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It's Whitey Bulger on trial, but FBI's bad behavior is recounted, too (+video)

Retired FBI supervisor John Morris took the witness stand in the Whitey Bulger trial Thursday and Friday, describing conduct that could have landed him in jail if he hadn’t gotten an immunity deal.

By Staff writer / June 28, 2013

This 2011 booking photo provided by the US Marshals Service shows James "Whitey" Bulger, captured in Santa Monica, Calif., after 16 years on the run.

U.S. Marshals Service/AP/File


Officially it is former crime boss James “Whitey” Bulger who’s on trial, but this week a lot of incriminating evidence pointed in another direction: at Boston FBI agents whose job was to take down organized crime.

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Retired FBI supervisor John Morris was on the witness stand Thursday and Friday, describing behavior that could have landed him in jail if he hadn’t gotten an immunity deal for his willingness to testify.

Mr. Morris acknowledged that he accepted money and gifts from Mr. Bulger, that he helped to feed sensitive information to Bulger, and that he signed off on misleading reports about what information Bulger was sharing with the Federal Bureau of Investigation.

Bad behavior by the FBI doesn’t mean that Bulger is likely to win the “not guilty” jury verdict that he hopes for. He's being tried on racketeering counts that include 19 alleged murders.

But the trial is opening a new window on a cautionary chapter in FBI history.

Four decades ago, in an era when the agency’s focus was on attacking Italian-American organized crime, its Boston office developed a cozy and corrupt relationship with the Irish-American crime group led by Bulger and a few colleagues.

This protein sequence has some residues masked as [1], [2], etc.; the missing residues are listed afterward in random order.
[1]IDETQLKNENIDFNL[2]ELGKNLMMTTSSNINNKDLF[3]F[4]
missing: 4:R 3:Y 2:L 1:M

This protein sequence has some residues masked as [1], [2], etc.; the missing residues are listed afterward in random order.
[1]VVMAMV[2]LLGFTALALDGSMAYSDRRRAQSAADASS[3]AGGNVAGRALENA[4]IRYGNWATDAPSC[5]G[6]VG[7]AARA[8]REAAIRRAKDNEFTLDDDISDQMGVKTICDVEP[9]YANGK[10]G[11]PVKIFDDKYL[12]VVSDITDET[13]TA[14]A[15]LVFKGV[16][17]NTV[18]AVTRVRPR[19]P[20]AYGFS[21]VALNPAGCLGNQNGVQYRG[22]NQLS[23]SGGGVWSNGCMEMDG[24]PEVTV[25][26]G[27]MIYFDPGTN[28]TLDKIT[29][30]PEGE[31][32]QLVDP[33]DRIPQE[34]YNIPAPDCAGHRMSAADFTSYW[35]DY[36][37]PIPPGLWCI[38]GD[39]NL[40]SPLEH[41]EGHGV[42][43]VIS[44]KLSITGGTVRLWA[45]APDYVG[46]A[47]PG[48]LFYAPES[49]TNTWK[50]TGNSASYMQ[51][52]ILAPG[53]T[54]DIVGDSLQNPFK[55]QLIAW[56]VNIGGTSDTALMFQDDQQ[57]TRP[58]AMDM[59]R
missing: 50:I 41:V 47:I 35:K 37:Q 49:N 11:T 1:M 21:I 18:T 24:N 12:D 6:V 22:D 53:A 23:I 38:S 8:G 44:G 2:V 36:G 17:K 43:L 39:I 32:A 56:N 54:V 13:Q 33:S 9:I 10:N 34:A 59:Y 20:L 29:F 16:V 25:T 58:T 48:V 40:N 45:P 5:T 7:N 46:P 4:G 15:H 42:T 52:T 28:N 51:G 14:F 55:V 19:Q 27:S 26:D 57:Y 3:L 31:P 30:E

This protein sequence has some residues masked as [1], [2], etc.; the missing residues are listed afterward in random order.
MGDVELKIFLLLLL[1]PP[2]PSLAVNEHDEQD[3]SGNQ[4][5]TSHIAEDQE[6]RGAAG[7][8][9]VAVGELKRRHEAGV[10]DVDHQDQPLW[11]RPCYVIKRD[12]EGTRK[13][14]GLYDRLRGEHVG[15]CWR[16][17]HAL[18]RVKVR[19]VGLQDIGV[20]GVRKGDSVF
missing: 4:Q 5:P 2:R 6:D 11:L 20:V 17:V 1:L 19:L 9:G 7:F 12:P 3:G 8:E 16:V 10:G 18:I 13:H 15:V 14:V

The FBI listed Bulger and his partner, Stephen "The Rifleman" Flemmi, as top informants against other criminals. But Bulger’s handler, a former Morris subordinate named John Connolly, went from being lauded for his anti-Mafia successes to serving prison time as a convicted felon.

On Friday, Morris acknowledged that he panicked when Bulger and Mr. Flemmi were indicted in 1995 because he knew his acceptance of bribes from Bulger could be exposed.

"I was worried about whether I could be prosecuted," Morris said. "I certainly did not want my bad behavior known in any manner, shape, or form."

Mr. Connolly was convicted of tipping off Bulger to the 1995 indictment, which had prompted Bulger to flee Boston in what became a 16-year stint as a fugitive. Flemmi is in prison. Bulger was captured in 2011, while living in California, and is now immersed in a trial that could last through the summer.

Morris said he agreed to cooperate with prosecutors because he "wanted to set things straight" after taking actions he knew were wrong. He ended up testifying for the prosecution when Connolly was convicted of second-degree murder, in 2008.


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